When trying to understand something confounding, one often says, “I’m trying to get my head around it.” It’s a statement that would cause Mr. Spock to raise a curious eyebrow given its physical impossibility. But the American mind gets the idiomatic expression as it’s part of our language.
It works if one is trying to grasp something rationally. But what about emotionally, something so jarring it causes one’s “head to spin” so much it causes “his heart to ache”?
We often hear the phrase “senseless violence,” which causes one to wonder when violence makes sense. Such as with the latest mass murder of students at Marjory Steadman Douglas High School, an event that challenges one to make sense of, to get her head around as well as her heart.
We talk about grief, anxiety and other related emotions. Many are still feeling intense grief about the massacre, even reeling from it. Those in the arena—students, parents, and teachers—might feel it the rest of their lives. Compounding it is the anxiety they’re feeling up close and personal.
Strangely, or perhaps not so strangely, the MSDHS killings have evoked for me Sophocles’ tragedy Antigone. In the play, Antigone is outraged (psyche) and grief-stricken (emotion) about her brother Polynices lying unburied, decreed by King Creon as punishment for treason, on the field where he was killed.
Antigone faces a moral conflict: Obey the law or her conscience? Antigone decides to bury Polynices because in good conscience she cannot allow her brother to be desecrated. She understands she could be executed for her action, but, nevertheless, she knows she couldn’t live with herself, literally or figuratively, if she complied with Creon’s edict.
Hearing of Antigone’s defiance, Creon questions her. Antigone argues forcefully about the morality of his judgment and of her response to it. Frustrated, Creon orders Antigone walled up in a cave for her to die slowly and painfully.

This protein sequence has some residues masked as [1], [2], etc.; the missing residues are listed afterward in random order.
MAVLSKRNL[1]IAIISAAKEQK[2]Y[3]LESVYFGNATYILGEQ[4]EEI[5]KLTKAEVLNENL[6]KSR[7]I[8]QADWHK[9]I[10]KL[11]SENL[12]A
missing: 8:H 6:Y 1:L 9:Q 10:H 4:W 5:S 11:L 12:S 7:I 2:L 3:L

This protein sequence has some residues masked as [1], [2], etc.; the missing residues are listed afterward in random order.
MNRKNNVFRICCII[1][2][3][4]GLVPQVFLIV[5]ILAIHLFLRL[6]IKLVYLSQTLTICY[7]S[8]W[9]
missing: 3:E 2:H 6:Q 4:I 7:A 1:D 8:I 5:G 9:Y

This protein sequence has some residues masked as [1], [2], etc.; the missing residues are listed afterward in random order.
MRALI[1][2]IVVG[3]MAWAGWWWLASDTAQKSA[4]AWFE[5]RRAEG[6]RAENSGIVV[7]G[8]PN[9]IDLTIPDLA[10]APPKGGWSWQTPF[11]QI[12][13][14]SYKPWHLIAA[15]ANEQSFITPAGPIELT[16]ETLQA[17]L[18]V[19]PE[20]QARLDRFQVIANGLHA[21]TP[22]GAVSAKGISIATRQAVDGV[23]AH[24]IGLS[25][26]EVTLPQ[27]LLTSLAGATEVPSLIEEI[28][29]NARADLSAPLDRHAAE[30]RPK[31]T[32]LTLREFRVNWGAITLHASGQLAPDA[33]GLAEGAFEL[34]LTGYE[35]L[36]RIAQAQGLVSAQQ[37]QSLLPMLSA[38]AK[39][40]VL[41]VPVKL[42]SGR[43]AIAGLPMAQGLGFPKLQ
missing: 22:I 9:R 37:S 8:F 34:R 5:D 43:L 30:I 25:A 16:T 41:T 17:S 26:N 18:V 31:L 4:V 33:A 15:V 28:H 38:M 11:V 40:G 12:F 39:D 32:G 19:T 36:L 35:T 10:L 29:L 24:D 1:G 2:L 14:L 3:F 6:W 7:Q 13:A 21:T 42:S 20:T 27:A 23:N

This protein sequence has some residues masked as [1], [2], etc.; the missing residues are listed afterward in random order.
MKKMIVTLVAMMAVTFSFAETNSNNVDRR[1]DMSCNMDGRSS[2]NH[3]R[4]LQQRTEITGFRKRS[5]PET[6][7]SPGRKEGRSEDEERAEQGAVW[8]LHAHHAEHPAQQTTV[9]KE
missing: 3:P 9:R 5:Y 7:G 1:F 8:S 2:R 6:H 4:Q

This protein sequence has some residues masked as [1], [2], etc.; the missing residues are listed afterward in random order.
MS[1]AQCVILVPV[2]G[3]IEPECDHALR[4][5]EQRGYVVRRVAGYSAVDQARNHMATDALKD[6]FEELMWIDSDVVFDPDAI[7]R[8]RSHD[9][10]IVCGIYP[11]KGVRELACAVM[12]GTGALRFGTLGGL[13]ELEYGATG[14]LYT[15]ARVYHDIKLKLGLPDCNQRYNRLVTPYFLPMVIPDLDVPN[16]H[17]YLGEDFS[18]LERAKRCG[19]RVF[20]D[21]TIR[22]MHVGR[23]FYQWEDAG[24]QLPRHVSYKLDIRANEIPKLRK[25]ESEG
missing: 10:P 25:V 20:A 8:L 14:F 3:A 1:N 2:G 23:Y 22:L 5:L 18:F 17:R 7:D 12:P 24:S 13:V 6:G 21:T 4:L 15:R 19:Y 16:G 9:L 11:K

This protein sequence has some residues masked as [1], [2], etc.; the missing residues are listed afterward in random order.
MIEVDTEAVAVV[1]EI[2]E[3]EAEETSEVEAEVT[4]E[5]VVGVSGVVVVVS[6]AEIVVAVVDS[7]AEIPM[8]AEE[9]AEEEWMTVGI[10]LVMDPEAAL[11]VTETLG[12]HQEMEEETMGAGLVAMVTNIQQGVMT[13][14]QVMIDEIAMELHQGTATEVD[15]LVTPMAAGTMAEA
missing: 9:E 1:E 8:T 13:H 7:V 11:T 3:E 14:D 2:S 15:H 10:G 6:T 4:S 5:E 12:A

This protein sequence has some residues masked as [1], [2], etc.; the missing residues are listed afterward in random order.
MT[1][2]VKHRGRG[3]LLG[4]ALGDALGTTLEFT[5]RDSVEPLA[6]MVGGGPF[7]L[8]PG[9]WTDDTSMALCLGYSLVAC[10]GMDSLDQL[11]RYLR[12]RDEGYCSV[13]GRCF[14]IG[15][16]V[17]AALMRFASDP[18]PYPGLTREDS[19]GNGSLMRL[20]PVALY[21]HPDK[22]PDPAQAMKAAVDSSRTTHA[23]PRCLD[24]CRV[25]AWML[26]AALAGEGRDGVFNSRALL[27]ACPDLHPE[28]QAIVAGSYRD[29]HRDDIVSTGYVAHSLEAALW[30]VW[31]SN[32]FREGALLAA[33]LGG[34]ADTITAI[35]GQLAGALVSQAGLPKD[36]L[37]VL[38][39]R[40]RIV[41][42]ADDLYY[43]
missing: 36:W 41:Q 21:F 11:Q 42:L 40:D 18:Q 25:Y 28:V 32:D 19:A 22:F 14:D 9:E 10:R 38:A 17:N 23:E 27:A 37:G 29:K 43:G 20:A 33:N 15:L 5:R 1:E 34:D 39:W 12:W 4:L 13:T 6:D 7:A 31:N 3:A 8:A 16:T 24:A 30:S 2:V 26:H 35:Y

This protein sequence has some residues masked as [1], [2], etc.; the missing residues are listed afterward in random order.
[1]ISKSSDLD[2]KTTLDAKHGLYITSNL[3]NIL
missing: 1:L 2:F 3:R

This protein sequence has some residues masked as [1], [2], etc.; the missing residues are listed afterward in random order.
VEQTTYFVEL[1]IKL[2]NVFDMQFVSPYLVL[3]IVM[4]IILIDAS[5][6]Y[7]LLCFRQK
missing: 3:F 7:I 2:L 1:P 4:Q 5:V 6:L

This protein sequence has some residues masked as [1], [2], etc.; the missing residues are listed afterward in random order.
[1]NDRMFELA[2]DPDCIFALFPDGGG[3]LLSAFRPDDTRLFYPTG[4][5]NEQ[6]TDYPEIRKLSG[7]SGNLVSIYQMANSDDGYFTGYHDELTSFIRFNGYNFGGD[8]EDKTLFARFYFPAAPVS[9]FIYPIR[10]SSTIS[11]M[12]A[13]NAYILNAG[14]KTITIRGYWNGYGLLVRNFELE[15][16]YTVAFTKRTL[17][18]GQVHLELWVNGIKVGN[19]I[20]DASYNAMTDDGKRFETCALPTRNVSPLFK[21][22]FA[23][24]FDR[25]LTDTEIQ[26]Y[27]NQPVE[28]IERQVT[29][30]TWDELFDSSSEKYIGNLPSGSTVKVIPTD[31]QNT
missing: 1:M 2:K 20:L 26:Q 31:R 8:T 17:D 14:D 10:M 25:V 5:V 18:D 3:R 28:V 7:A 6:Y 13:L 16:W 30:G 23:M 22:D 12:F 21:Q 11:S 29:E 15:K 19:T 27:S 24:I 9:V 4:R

The blind prophet Tiresias warns Creon the gods are displeased with him. Creon initially dismisses Tiresias’s warning, but eventually, relents. He orders Antigone released and Polynices buried. Unfortunately, his countermand comes too late. Antigone has killed herself.
That leads to a chain of events. Haemon, Creon’s son who is betrothed to Antigone, likewise commits suicide, which leads to his mother Eurydice, Creon’s wife, to take her life, damning Creon with her last breath.
After nearly 2500 years, Antigone the play and Antigone the woman still speak to us, offering invaluable insight into the human psyche and condition. In this case, power and hubris versus mercy and compassion. When it comes to those, reason gives way to emotion.
We can debate which is the higher good, the merits of the choices made by Antigone and Creon rationally and philosophically. But emotionally?
What triggers a high emotional response in a person? Perhaps danger or sudden success, but it can also be set off by an offense that astounds one’s moral sensibilities. Seeing innocent young people participating in a noble endeavor—education—only to be slain in the process, for example.
At Marjory Steadman Douglas High School, something inviolable was violated. How does one “get his head around” something so horrific it upends one of the individual’s operating premises in life: Blood-letting of this magnitude having no place in schools where children are learning, in churches where people are worshiping, or in other places where people should be assured sanctuary?
The school killings, unlike Sophocles’ Antigone, are more than food for thought…They are real. As we try to analyze their causes and offer solutions, they, nevertheless, cannot be made sensible.
We are emotional beings. To be otherwise would make us mere robots, machines, unfeeling computers. After pondering Antigone, one is left wondering…How to make sense of the insensible?